Hades 2 review: "The roguelike DNA at the heart of this sequel remains as tight and cutthroat as its predecessor"

Hades 2 announcement trailer
(Image: © Supergiant Games)

Early Verdict

There's a little bit of polish left to apply, but given the sheer increase in scope between Hades 2 and its predecessor, that's more than understandable. A hugely ambitious roguelike, with an improved progression loop and grander narrative, but the same ruthlessness in play and charm in worldbuilding as the original, makes this an astounding early access success.


  • +

    The same excellent combat as the original

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    Greater skill expression with magic system

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    Far grander narrative ambition


  • -

    Difficulty curve is a little wobbly

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    Some artwork is missing

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Hades 2 has grabbed me with everything it's got. It's sunk its teeth, hooks, and claws into me alongside any other lacerating appendage that Greek mythology can think up. Developer Supergiant Games presents the genre's 'one more run' loop so impeccably that I don't want to be at work, I don't want to go to bed, I just want to take on Chronos again. And yet, for all that, it's hard to pin down what makes this roguelike sequel so impressive.

Fast Facts

Release date: May 6, 2024
Platform(s): PC
Developer: Supergiant Games
Publisher: Supergiant Games

In part, that's because it will be instantly familiar to any fan of the original game. Within moments of starting the Hades 2 Early Access offering, I could feel my muscle memory of the original game flowing back into my fingers. New protagonist Melinoë isn't a carbon copy of brother Zagreus, but she dashes and slices her way through the hordes of the underworld in such a way that the family resemblance isn't difficult to see. Different weapons allow for different styles – from a blisteringly fast dagger and sickle combo to a slow but devastating axe – and divine boons further diverge distinct playstyles, but the roguelike DNA at the heart of this sequel remains as tight and cutthroat as its predecessor.

Where Hades 2 differs most is with Melinoë herself. Raised away from the house of Hades under the care of Hecate, Goddess of Magic, Melinoë has a few new tricks. Her basic melee attack combos and ranged special moves are accompanied by 'Casts', an ensnaring area-of-effect attack that holds incoming foes at bay for a few seconds. It took a while to get to grips with, but it's become one of the best new additions to Hades 2, its ability to stop enemies in their tracks a brilliant bit of skill-expressive crowd control that's pivotal in later stages.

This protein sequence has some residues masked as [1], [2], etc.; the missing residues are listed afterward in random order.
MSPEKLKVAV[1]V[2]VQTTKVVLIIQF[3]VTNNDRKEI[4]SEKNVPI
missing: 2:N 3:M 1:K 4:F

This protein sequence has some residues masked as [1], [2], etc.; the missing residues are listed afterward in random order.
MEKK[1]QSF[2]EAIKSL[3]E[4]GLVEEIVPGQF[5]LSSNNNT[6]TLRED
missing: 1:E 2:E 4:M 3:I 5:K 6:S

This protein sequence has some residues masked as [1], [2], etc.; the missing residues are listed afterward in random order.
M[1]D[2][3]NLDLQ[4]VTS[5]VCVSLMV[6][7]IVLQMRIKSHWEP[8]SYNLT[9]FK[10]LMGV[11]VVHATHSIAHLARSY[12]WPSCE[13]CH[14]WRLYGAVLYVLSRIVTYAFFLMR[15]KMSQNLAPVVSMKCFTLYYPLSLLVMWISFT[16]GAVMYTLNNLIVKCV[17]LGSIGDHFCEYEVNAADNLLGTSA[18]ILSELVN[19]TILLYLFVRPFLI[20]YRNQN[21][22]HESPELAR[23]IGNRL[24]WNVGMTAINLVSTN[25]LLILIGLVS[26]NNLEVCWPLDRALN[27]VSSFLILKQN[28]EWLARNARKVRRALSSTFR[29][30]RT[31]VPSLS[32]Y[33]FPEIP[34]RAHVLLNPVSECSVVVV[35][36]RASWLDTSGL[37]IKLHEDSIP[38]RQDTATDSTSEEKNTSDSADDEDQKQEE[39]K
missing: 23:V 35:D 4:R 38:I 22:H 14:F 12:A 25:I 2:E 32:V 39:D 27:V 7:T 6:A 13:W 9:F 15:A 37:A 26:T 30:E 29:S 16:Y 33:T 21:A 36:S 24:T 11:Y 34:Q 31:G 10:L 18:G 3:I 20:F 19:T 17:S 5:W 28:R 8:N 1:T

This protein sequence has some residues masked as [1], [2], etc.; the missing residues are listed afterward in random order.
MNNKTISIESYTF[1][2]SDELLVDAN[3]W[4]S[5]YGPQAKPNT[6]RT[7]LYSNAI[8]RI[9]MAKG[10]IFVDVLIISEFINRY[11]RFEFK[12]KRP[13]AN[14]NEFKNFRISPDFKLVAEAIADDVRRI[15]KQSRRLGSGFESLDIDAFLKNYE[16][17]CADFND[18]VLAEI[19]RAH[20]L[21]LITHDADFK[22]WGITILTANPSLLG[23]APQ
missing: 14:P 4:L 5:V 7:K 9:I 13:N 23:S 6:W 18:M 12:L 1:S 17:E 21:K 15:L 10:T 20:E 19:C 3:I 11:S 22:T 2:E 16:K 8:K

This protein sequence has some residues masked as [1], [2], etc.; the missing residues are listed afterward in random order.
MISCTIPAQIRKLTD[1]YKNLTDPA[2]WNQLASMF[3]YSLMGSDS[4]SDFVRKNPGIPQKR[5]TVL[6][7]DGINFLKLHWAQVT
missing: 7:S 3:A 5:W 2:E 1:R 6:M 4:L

Melinoë also has access to Omega skills, empowered abilities that take a moment to charge, and cost mana to cast. These skills can augment attacks, specials, and casts – and differ with each unique weapon, granting a host of opportunities to further diversify your approach with each run. The associated mana cost also powers up another of Melinoë's tricks; sometimes, in place of a traditional divine bonus, you're visited by moon goddess Selune, who offers a powerful extra ability that's activated after you've spent a particular amount of mana. The changes are limited, but they're enough to ensure that Hades 2 doesn't feel like a simple rehash of its predecessor, the risk-reward of this smart but optional loop diversifying each run far beyond your choice of weapons or divine favors.


Hades 2

(Image credit: Supergiant Games)

The divinities behind those favors are further evidence of Supergiant's confidence in its original formula. Returning gods include the likes of Zeus and Poseidon, their rapid lightning strikes or percussive water spouts each lending a very different feel to their runs. But a host of new characters offer their own styles; my favorite boon from the gruff blacksmith Hephaestus offers the chance to demolish an enemy with a powerful explosive attack every few seconds; the matronly Hestia offers the ability to Scorch enemies, chipping away at the health more gradually.